On the thriving Melbourne inner-city scene of the mid-1990s, Powder Monkeys were the band to experience in the live arena. The band's hard-driving, seething, strung-out, incendiary blend of punk, high energy rock'n'roll and heavy metal came on like a cross between The Stooges (circa 1973), Motorhead (circa 1976), Rose Tattoo (circa 1978) and US hardcore heroes Black Flag (circa 1980).
Volatile singer/songwriter/bass player Tim Hemensley wrote primal, street-level songs like `Another Nite in Hell', `I Stand Bare', `Straight Until Morning' and `In the Doldrums' that were reflections of his life. Very few independent outfits of the day could hope to match Powder Monkeys' live firepower, but inevitably the band's records failed to capture the essence of that live experience. Nevertheless, the band's handful of worthwhile recordings were backed by the brazen blare of guitars, gruff vocals, a taut and blunt rhythm section and barely contained rock energy.
Hemensley and John Nolan laid plans for the formation of Powder Monkeys when they were members of Bored! Following Bored!'s 1990 European tour, both Hemensley and Nolan left the band. It took a few months for them to get Powder Monkeys off the ground. In the interim, Nolan played with Hoss, appearing on that band's 1992 album You Get Nothing. The original, five-piece Powder Monkeys line-up proved incompatible and Adyn Hibberd left at the start of 1992. Hibberd did play on the title track to Powder Monkeys' debut CD single `Yin Yang' (with `Another Nite in Hell' and `Atomic Resolution') which finally came out in February 1993 on the Dog Meat label.
Dog Meat also issued the band's debut album, Smashed on a Knee, in March 1994, almost two years after it had been recorded. Despite its uneven, rough-hewn quality, Smashed on a Knee possessed enough moments of sheer excitement and blazing energy to catapult the band to the forefront of the independent scene. Powder Monkeys consolidated their position with constant touring and support slots to the likes of the Deniz Tek Group and Billy Thorpe and the Aztecs. The band appeared on the bill of the 1995 Melbourne Big Day Out, then issued the CD EP `Straight Until Morning' (February 1995) which featured material recorded for a Triple J live broadcast. By that stage, the band was down to a streamlined three-piece of Hemensley, Nolan and Ray. Later in the year, the band headed back into the studio to record a new album with producer Chris Thompson.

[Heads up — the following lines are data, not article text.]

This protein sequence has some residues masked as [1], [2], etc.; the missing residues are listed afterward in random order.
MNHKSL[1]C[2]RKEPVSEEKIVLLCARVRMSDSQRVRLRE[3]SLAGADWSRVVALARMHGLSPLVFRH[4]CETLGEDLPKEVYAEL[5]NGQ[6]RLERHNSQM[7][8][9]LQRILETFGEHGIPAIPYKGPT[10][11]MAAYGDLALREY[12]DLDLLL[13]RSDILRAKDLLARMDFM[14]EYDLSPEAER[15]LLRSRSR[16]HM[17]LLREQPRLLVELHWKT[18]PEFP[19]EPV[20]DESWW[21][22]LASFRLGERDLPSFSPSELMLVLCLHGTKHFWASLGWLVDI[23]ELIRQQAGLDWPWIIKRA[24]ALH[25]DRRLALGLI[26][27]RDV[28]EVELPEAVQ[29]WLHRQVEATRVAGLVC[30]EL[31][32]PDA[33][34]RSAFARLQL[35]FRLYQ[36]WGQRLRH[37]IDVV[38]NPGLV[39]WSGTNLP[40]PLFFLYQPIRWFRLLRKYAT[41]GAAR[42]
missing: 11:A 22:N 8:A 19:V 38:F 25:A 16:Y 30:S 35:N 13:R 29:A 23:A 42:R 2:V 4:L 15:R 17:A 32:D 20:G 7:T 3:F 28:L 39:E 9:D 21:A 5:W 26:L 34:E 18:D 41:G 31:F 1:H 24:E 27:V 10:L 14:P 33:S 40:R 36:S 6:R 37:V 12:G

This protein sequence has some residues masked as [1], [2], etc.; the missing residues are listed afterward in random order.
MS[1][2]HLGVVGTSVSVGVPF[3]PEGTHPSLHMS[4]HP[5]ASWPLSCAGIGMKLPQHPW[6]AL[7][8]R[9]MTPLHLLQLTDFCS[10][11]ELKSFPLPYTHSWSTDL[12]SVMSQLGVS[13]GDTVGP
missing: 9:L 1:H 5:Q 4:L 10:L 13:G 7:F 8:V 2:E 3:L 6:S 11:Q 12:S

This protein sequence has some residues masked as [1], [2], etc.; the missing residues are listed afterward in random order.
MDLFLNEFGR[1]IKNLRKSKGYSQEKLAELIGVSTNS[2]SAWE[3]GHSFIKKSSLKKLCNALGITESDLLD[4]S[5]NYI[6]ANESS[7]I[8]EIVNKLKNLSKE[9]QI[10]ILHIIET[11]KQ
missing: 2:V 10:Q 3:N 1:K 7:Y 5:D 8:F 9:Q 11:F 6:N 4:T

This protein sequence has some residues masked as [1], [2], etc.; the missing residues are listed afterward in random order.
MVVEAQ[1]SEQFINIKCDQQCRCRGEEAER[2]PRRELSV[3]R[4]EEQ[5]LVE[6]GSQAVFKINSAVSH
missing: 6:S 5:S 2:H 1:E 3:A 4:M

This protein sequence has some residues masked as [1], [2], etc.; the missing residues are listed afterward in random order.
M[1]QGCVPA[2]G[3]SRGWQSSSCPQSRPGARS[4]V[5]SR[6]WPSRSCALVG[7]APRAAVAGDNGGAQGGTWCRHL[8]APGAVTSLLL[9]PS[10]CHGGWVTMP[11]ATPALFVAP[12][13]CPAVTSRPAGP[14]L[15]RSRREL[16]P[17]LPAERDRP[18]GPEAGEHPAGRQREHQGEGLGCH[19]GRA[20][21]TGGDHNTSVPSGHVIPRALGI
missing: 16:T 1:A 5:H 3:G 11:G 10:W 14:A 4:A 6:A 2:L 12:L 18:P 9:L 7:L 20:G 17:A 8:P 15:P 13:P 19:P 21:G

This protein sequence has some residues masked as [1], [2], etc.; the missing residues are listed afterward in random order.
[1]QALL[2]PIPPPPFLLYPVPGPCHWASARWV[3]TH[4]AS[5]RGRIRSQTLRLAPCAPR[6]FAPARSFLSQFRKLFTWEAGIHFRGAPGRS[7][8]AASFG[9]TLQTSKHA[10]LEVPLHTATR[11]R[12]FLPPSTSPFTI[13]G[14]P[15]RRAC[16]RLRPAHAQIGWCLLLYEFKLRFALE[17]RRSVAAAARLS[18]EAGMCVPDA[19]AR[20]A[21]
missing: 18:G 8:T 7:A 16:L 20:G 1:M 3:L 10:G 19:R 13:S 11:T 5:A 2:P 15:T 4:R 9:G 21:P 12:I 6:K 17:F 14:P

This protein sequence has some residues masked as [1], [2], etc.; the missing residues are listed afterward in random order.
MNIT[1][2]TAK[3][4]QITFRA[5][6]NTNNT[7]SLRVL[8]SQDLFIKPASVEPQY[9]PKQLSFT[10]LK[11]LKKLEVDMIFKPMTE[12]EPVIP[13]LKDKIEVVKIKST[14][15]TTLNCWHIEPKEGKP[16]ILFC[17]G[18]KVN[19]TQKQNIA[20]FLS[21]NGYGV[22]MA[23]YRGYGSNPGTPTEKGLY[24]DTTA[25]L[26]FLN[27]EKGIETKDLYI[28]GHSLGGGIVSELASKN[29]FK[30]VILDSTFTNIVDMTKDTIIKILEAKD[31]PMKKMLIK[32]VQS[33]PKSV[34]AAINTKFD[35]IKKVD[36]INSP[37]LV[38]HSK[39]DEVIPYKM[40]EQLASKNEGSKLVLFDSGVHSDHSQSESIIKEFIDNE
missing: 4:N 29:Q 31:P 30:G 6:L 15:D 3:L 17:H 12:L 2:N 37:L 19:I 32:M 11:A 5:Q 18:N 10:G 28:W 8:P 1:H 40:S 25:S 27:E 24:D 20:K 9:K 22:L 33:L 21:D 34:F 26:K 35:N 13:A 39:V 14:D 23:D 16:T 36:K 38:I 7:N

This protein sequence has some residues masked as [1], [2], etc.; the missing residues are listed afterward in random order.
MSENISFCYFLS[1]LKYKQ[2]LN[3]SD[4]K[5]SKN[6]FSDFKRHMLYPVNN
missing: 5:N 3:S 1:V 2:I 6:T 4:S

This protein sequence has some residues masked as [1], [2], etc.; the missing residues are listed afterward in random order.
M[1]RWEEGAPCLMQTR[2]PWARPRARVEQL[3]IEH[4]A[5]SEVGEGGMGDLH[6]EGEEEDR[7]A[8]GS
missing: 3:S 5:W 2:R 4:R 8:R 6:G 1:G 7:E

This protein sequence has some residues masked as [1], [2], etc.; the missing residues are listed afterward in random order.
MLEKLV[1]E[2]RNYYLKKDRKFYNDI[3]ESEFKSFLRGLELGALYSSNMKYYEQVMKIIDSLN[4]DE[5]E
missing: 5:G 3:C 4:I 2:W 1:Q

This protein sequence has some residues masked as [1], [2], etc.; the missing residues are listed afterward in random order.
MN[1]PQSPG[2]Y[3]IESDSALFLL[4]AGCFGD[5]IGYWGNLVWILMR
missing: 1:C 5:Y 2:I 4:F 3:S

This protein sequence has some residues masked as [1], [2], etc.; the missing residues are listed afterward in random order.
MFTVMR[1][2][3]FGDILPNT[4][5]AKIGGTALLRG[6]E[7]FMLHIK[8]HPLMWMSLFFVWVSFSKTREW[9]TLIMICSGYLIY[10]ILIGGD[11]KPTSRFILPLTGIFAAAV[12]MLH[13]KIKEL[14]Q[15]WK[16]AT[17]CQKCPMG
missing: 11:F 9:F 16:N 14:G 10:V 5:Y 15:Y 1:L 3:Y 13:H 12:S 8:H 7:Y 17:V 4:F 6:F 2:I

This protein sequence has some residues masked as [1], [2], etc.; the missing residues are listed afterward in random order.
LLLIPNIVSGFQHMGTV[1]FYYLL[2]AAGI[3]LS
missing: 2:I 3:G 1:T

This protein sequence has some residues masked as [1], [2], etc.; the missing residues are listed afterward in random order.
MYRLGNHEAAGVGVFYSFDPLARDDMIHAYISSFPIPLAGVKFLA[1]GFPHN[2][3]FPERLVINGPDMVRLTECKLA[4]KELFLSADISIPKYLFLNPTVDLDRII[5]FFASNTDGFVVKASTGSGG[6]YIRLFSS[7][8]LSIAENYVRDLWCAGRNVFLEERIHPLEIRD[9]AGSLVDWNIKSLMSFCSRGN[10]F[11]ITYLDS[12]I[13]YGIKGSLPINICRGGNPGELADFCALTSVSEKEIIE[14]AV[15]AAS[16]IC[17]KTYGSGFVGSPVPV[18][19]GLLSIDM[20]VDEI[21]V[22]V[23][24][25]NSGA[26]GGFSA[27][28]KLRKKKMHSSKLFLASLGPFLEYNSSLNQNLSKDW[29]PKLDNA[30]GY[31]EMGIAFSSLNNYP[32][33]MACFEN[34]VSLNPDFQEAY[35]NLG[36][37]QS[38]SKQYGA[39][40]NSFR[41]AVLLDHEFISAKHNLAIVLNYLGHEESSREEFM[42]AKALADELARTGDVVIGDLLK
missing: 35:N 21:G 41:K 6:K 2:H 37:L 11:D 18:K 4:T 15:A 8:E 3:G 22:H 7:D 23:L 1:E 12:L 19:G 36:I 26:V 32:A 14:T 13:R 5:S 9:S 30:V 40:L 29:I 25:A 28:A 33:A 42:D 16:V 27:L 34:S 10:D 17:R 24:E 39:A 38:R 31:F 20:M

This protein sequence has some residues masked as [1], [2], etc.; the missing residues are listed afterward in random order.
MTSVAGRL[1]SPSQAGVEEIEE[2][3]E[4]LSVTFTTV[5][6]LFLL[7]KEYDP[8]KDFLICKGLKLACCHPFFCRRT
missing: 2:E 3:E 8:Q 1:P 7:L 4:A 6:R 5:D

As well as supporting American hardcore hero Henry Rollins in November 1995, Powder Monkeys supported the re-formed Radio Birdman in January 1996. The band then issued its powerful second album, Time Wounds All Heels (February), which produced the three-track CD single `The Supernova that Never Quits' (December 1995). The album was almost the definitive example of the band's skilful, diamond-hard blues thrash. The CD single also contained a studio rendition of Motorhead's `Built for Speed' which had long been a staple of the band's live set. During 1996, Hemensley and Ray found time to play gigs with Pete Wells Band, as well as to play on that band's 1996 album Go Ahead, Call the Cops. With the release of Time Wounds All Heels, there was talk of a US tour and a lucrative recording deal for Powder Monkeys with the influential American label (formerly Def American run by Rick Rubin, and home to the likes of Slayer, Black Crowes and the Jayhawks). Nothing eventuated, and Powder Monkeys spent the first six months of 1997 in hibernation. They re-emerged in August with the limited edition (400 copies), red vinyl 7-inch single `Get the Girl Straight'/`Wasn't Born Yesterday' on the Death Valley label.
Powder Monkeys spent most of 1998 on the road. They supported Swedish heavyweights The Hellacopters in Melbourne during October. The first new Power Monkeys album in almost three years came out in early 1999. It was the live set Blood Sweat & Beers, which only appeared as a 10-inch album in Spain on Safety Pin Records and as a CD on UK label Butcher’s Hook. The material had been culled from a live gig recorded in Melbourne during April 1998.
Included on the album was the band’s usual rave-up set of tracks like ‘Atomic Resolution’ and a cover of The Stooges’ ‘Cock in My Pocket’, live favourites like ‘Time Wounds All Heels’, ‘Straight Until Morning’ plus new songs like ‘Beast With Two Backs’ and ‘House Rules’. With the album out, Powder Monkeys embarked on an extensive European tour. Commencing in March 1999, the tour took in 50 concerts and spanned three months. By all accounts, one of the highlights was the Where the Action Is ’99 tour of Scandinavia with The Hellacopters, The Nomads and the Wayne Kramer Band.
While in Sweden, the band recorded a new studio album for the Swedish White Jazz label (home to The Hellacopters and The Nomads). They also recorded a mini-album in Spain called Talk Softly and Carry a Big Schtick, for Punch Records.